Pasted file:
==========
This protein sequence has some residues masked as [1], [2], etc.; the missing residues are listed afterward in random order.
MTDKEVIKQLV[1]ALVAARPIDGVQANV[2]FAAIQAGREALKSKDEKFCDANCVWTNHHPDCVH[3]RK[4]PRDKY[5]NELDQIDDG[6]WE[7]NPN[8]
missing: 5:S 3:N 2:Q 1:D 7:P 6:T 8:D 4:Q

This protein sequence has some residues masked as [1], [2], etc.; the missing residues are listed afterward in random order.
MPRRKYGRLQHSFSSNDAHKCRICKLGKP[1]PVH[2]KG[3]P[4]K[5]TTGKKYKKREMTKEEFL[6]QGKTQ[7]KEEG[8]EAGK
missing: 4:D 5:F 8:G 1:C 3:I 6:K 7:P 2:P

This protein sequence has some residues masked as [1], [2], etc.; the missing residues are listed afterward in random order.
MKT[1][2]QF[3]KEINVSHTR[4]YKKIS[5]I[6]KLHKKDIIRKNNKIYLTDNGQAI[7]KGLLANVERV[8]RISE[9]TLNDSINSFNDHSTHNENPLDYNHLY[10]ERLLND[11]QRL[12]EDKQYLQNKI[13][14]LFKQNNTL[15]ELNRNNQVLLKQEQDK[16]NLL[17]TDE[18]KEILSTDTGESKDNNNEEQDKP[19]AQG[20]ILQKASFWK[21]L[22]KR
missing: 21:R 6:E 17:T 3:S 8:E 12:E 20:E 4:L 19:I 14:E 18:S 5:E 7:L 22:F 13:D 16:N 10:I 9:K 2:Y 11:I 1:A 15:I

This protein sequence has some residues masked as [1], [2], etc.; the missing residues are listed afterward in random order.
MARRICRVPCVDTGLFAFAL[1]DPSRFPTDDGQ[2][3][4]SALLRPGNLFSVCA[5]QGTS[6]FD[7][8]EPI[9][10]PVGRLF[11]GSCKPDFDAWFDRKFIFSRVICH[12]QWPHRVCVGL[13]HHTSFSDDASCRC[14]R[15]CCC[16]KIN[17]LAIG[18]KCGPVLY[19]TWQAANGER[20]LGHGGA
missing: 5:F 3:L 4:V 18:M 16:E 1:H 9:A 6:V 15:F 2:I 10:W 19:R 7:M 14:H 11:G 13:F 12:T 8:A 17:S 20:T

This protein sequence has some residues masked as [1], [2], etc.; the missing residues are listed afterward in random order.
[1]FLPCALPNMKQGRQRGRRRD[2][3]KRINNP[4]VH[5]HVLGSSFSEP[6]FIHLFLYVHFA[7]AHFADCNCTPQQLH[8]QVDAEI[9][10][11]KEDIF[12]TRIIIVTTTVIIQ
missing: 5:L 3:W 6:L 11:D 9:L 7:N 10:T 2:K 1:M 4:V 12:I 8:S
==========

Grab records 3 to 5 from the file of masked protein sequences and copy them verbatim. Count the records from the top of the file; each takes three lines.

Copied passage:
This protein sequence has some residues masked as [1], [2], etc.; the missing residues are listed afterward in random order.
MKT[1][2]QF[3]KEINVSHTR[4]YKKIS[5]I[6]KLHKKDIIRKNNKIYLTDNGQAI[7]KGLLANVERV[8]RISE[9]TLNDSINSFNDHSTHNENPLDYNHLY[10]ERLLND[11]QRL[12]EDKQYLQNKI[13][14]LFKQNNTL[15]ELNRNNQVLLKQEQDK[16]NLL[17]TDE[18]KEILSTDTGESKDNNNEEQDKP[19]AQG[20]ILQKASFWK[21]L[22]KR
missing: 21:R 6:E 17:T 3:S 8:E 12:E 20:E 4:L 19:I 14:E 18:S 5:E 7:L 22:F 13:D 16:N 10:I 9:K 2:Y 11:I 1:A 15:I

This protein sequence has some residues masked as [1], [2], etc.; the missing residues are listed afterward in random order.
MARRICRVPCVDTGLFAFAL[1]DPSRFPTDDGQ[2][3][4]SALLRPGNLFSVCA[5]QGTS[6]FD[7][8]EPI[9][10]PVGRLF[11]GSCKPDFDAWFDRKFIFSRVICH[12]QWPHRVCVGL[13]HHTSFSDDASCRC[14]R[15]CCC[16]KIN[17]LAIG[18]KCGPVLY[19]TWQAANGER[20]LGHGGA
missing: 5:F 3:L 4:V 18:M 16:E 1:H 9:A 6:V 15:F 2:I 10:W 19:R 7:M 14:H 11:G 13:F 12:T 8:A 17:S 20:T

This protein sequence has some residues masked as [1], [2], etc.; the missing residues are listed afterward in random order.
[1]FLPCALPNMKQGRQRGRRRD[2][3]KRINNP[4]VH[5]HVLGSSFSEP[6]FIHLFLYVHFA[7]AHFADCNCTPQQLH[8]QVDAEI[9][10][11]KEDIF[12]TRIIIVTTTVIIQ
missing: 5:L 3:W 6:L 11:D 9:L 7:N 10:T 2:K 1:M 4:V 12:I 8:S